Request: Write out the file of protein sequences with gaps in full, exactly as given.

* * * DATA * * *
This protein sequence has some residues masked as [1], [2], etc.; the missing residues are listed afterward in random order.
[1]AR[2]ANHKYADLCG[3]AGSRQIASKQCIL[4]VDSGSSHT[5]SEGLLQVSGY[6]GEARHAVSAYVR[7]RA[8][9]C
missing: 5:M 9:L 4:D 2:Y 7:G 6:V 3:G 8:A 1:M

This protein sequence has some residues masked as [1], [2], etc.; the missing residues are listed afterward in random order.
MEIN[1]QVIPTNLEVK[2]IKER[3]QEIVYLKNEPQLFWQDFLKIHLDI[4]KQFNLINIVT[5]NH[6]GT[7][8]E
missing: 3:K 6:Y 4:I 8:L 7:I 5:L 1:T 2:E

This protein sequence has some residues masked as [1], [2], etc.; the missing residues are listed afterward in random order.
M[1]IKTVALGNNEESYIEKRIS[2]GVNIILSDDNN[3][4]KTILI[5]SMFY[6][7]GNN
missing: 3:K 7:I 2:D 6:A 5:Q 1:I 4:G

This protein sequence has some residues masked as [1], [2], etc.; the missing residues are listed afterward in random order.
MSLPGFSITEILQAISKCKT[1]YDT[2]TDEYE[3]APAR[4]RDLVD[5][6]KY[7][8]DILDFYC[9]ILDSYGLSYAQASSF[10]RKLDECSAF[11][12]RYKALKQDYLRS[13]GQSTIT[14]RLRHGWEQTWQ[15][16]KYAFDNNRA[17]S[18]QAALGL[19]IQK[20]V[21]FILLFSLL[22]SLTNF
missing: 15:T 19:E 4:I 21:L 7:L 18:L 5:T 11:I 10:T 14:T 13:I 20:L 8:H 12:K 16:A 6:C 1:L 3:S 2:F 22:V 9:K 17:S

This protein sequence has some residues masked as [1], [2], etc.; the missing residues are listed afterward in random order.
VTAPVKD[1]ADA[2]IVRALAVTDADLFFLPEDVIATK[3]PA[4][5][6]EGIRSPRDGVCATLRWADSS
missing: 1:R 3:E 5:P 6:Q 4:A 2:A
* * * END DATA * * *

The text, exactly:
This protein sequence has some residues masked as [1], [2], etc.; the missing residues are listed afterward in random order.
[1]AR[2]ANHKYADLCG[3]AGSRQIASKQCIL[4]VDSGSSHT[5]SEGLLQVSGY[6]GEARHAVSAYVR[7]RA[8][9]C
missing: 5:M 9:L 4:D 2:Y 7:G 6:V 3:G 8:A 1:M

This protein sequence has some residues masked as [1], [2], etc.; the missing residues are listed afterward in random order.
MEIN[1]QVIPTNLEVK[2]IKER[3]QEIVYLKNEPQLFWQDFLKIHLDI[4]KQFNLINIVT[5]NH[6]GT[7][8]E
missing: 3:K 6:Y 4:I 8:L 7:I 5:L 1:T 2:E

This protein sequence has some residues masked as [1], [2], etc.; the missing residues are listed afterward in random order.
M[1]IKTVALGNNEESYIEKRIS[2]GVNIILSDDNN[3][4]KTILI[5]SMFY[6][7]GNN
missing: 3:K 7:I 2:D 6:A 5:Q 1:I 4:G

This protein sequence has some residues masked as [1], [2], etc.; the missing residues are listed afterward in random order.
MSLPGFSITEILQAISKCKT[1]YDT[2]TDEYE[3]APAR[4]RDLVD[5][6]KY[7][8]DILDFYC[9]ILDSYGLSYAQASSF[10]RKLDECSAF[11][12]RYKALKQDYLRS[13]GQSTIT[14]RLRHGWEQTWQ[15][16]KYAFDNNRA[17]S[18]QAALGL[19]IQK[20]V[21]FILLFSLL[22]SLTNF
missing: 15:T 19:E 4:I 21:L 7:L 18:L 5:T 11:I 10:T 14:T 13:I 20:L 8:H 12:K 16:A 6:C 1:L 3:S 2:F 22:V 9:K 17:S

This protein sequence has some residues masked as [1], [2], etc.; the missing residues are listed afterward in random order.
VTAPVKD[1]ADA[2]IVRALAVTDADLFFLPEDVIATK[3]PA[4][5][6]EGIRSPRDGVCATLRWADSS
missing: 1:R 3:E 5:P 6:Q 4:A 2:A